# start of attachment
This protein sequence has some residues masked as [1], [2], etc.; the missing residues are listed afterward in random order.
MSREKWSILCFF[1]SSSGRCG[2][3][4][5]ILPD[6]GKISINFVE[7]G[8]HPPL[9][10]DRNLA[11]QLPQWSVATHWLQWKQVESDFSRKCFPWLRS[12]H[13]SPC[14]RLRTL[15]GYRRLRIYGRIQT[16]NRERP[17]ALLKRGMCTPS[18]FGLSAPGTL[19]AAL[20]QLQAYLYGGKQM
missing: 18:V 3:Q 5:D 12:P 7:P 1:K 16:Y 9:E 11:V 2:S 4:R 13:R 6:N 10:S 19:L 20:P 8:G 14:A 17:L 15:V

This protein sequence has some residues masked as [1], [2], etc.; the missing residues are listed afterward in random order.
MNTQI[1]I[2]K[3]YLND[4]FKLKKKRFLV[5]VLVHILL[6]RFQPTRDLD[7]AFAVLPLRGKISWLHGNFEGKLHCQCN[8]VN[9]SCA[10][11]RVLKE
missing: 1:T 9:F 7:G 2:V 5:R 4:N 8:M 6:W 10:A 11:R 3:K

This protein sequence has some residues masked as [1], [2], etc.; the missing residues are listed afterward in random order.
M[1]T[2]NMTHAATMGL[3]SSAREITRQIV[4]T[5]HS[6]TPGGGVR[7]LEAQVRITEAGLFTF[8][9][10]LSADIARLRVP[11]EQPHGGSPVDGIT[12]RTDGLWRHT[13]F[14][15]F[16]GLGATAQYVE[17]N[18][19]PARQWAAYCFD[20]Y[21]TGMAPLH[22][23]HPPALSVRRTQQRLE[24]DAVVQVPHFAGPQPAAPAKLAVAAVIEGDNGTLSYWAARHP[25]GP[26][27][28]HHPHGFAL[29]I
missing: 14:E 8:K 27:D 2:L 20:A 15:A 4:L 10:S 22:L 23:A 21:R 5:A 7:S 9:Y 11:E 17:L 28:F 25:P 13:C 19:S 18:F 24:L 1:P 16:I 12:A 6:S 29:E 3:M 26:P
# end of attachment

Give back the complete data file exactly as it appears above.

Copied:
This protein sequence has some residues masked as [1], [2], etc.; the missing residues are listed afterward in random order.
MSREKWSILCFF[1]SSSGRCG[2][3][4][5]ILPD[6]GKISINFVE[7]G[8]HPPL[9][10]DRNLA[11]QLPQWSVATHWLQWKQVESDFSRKCFPWLRS[12]H[13]SPC[14]RLRTL[15]GYRRLRIYGRIQT[16]NRERP[17]ALLKRGMCTPS[18]FGLSAPGTL[19]AAL[20]QLQAYLYGGKQM
missing: 18:V 3:Q 5:D 12:P 7:P 1:K 16:Y 9:E 11:V 2:S 4:R 13:R 6:N 10:S 19:L 20:P 8:G 14:A 17:L 15:V

This protein sequence has some residues masked as [1], [2], etc.; the missing residues are listed afterward in random order.
MNTQI[1]I[2]K[3]YLND[4]FKLKKKRFLV[5]VLVHILL[6]RFQPTRDLD[7]AFAVLPLRGKISWLHGNFEGKLHCQCN[8]VN[9]SCA[10][11]RVLKE
missing: 1:T 9:F 7:G 2:V 5:R 4:N 8:M 6:W 10:A 11:R 3:K

This protein sequence has some residues masked as [1], [2], etc.; the missing residues are listed afterward in random order.
M[1]T[2]NMTHAATMGL[3]SSAREITRQIV[4]T[5]HS[6]TPGGGVR[7]LEAQVRITEAGLFTF[8][9][10]LSADIARLRVP[11]EQPHGGSPVDGIT[12]RTDGLWRHT[13]F[14][15]F[16]GLGATAQYVE[17]N[18][19]PARQWAAYCFD[20]Y[21]TGMAPLH[22][23]HPPALSVRRTQQRLE[24]DAVVQVPHFAGPQPAAPAKLAVAAVIEGDNGTLSYWAARHP[25]GP[26][27][28]HHPHGFAL[29]I
missing: 14:E 8:K 27:D 2:L 20:A 15:A 4:L 10:S 22:L 23:A 21:R 5:A 7:S 9:Y 11:E 17:L 28:F 25:P 13:C 19:S 18:F 24:L 1:P 16:I 12:A 6:S 29:E 3:M 26:P